When Andy Dufresne’s wife and her lover are found murdered, having been shot in bed, her husband, Maine banker Andy (Tim Robbins), is the prime suspect.
This supposition swiftly becomes an assumption, as it emerges that Andy had discovered the affair and the couple had a heated, alcohol-fueled argument shortly before the murders took place.
When circumstantial evidence is added to the obvious motive, the only possible outcome is a conviction. And so, as Andy begins his life sentence in Shawshank State Prison, the film begins in earnest.
The Shawshank Redemption examines issues such as hope, despair, friendships in times of adversity and the harsh realities of a life sentence.
However, it is human resilience that is lingered on throughout the film and, for this to be fully explored, Andy is paired up with the reflective ‘Red’ (Morgan Freeman) who provides the voice-over to Andy’s silent initiation and eventual apparent resignation to his situation.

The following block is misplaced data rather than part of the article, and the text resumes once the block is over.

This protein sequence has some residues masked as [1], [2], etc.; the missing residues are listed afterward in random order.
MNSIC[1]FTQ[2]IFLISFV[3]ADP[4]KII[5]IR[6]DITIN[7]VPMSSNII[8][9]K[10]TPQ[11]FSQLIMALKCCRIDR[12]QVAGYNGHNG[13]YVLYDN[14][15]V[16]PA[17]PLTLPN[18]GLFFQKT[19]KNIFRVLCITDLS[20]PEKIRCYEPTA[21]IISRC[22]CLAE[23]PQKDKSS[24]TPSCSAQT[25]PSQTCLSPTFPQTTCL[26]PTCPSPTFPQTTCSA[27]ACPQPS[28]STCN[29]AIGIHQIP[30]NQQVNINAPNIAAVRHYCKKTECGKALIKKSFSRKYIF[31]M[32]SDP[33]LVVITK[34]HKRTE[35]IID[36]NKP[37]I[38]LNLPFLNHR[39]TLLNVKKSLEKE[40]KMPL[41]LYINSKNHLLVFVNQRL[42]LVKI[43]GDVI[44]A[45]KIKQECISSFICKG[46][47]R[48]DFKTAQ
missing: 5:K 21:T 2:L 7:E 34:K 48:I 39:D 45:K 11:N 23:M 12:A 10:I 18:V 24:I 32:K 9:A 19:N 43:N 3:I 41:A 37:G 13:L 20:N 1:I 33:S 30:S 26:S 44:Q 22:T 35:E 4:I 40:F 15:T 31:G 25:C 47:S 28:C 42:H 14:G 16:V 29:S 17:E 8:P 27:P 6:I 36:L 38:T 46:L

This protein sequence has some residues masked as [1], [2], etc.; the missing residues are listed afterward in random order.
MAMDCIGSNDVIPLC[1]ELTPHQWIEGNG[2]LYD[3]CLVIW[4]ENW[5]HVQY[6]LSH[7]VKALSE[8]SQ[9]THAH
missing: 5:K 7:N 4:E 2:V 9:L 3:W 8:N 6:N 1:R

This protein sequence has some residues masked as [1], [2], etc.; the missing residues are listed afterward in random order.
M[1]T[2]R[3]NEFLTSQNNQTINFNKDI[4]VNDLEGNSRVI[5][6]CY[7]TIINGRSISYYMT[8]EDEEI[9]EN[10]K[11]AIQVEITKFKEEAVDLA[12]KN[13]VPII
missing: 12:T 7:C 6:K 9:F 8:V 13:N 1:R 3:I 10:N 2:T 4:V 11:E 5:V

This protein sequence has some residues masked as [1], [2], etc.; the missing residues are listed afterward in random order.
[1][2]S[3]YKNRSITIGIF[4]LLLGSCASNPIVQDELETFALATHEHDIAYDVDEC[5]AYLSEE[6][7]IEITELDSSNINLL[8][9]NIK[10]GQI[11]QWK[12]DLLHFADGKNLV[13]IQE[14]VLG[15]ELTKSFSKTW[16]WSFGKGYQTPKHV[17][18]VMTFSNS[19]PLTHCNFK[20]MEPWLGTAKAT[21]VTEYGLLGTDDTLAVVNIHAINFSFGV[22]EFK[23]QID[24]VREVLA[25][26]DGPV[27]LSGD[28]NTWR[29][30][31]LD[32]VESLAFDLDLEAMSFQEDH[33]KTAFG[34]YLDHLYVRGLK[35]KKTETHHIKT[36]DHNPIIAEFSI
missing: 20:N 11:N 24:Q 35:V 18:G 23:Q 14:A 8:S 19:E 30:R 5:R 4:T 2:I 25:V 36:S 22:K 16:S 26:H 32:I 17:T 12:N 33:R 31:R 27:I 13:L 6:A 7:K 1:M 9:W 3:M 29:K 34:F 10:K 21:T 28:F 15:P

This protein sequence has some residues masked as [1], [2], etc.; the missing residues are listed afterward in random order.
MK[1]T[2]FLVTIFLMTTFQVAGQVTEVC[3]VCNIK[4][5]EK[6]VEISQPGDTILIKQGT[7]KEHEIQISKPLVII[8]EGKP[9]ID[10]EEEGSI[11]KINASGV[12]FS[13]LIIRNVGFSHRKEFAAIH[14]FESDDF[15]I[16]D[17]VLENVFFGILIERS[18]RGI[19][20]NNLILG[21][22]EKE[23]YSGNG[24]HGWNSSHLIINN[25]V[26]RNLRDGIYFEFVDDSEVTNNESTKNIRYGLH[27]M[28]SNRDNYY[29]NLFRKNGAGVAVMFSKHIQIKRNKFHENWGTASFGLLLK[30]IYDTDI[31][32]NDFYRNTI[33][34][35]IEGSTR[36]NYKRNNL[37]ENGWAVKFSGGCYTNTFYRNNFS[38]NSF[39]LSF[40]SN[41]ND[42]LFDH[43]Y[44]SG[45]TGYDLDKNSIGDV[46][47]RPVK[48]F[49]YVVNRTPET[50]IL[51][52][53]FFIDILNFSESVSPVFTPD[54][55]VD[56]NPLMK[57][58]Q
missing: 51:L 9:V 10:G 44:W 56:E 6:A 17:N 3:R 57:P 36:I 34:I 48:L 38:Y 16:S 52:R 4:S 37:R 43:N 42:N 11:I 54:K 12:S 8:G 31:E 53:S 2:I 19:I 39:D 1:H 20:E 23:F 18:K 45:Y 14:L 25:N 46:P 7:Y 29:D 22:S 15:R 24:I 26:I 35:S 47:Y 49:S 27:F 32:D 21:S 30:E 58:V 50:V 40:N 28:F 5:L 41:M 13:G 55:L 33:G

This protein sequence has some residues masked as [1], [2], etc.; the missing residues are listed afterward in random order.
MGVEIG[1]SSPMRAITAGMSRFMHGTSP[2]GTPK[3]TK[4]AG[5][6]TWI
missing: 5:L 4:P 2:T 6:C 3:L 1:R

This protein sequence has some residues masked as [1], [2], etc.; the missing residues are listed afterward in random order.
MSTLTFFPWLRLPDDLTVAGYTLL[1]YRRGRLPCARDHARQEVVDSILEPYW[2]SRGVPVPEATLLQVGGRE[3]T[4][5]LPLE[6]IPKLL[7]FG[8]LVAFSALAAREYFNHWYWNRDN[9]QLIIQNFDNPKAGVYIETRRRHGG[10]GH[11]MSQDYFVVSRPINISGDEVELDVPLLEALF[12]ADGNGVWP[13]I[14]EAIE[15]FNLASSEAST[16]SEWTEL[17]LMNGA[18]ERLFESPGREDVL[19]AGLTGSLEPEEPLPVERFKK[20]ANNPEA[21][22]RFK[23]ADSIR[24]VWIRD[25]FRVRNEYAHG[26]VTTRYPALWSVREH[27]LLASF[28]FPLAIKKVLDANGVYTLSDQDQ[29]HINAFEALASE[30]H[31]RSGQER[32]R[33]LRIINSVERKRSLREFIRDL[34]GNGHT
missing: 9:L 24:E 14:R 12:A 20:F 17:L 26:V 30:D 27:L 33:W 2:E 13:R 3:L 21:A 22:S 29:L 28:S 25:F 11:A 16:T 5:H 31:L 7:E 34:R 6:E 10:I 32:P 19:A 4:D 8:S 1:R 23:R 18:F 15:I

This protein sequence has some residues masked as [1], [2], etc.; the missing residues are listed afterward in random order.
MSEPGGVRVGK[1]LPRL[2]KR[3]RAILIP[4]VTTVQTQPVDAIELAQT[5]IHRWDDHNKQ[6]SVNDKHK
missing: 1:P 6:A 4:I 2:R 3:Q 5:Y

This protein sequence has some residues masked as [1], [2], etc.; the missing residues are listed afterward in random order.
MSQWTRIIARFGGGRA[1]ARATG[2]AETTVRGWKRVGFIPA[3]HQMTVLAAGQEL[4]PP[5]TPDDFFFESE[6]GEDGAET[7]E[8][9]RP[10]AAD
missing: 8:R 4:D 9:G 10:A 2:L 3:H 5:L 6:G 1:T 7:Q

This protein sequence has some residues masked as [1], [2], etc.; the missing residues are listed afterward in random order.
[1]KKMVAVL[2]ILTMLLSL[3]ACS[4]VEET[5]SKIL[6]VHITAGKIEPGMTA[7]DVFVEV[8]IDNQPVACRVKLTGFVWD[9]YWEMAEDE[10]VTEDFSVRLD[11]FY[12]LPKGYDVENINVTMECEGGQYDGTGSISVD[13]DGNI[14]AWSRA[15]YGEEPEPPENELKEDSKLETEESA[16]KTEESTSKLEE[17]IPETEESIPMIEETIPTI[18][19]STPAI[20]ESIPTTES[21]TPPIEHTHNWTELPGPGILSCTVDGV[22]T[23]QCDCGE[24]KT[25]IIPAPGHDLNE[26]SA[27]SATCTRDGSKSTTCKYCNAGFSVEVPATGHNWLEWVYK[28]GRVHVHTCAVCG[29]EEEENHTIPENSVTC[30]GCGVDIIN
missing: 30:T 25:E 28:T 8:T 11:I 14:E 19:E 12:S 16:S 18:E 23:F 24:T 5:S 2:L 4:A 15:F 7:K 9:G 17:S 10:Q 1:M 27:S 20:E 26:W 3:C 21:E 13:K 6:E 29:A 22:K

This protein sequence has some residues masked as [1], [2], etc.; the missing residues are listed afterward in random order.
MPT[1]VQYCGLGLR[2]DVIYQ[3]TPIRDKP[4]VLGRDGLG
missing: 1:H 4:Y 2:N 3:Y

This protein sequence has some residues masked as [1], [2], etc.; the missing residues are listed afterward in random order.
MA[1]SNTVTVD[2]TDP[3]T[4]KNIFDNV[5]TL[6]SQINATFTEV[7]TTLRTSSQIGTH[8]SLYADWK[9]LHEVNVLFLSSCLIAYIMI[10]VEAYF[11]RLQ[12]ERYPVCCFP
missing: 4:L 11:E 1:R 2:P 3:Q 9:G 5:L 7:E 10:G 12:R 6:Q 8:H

Andy is the archetypal example of just how much physical and mental torment human beings can endure and, like everyone else in prison, Andy learns to get by.
His business background and obvious education elevate him to a certain status, as he takes on the role of accountant to the prison’s staff. Despite this surface display of equality, it isn’t long before Andy is reminded, in no uncertain terms, that he will always be a con, inferior to all but fellow cons, regardless of his brain.
However, it is Andy who has the last laugh.
The Shawshank Redemption was a box office failure when it was released in September 1994, but has gone on to become a certified classic.
Ellis Boyd “Red” Redding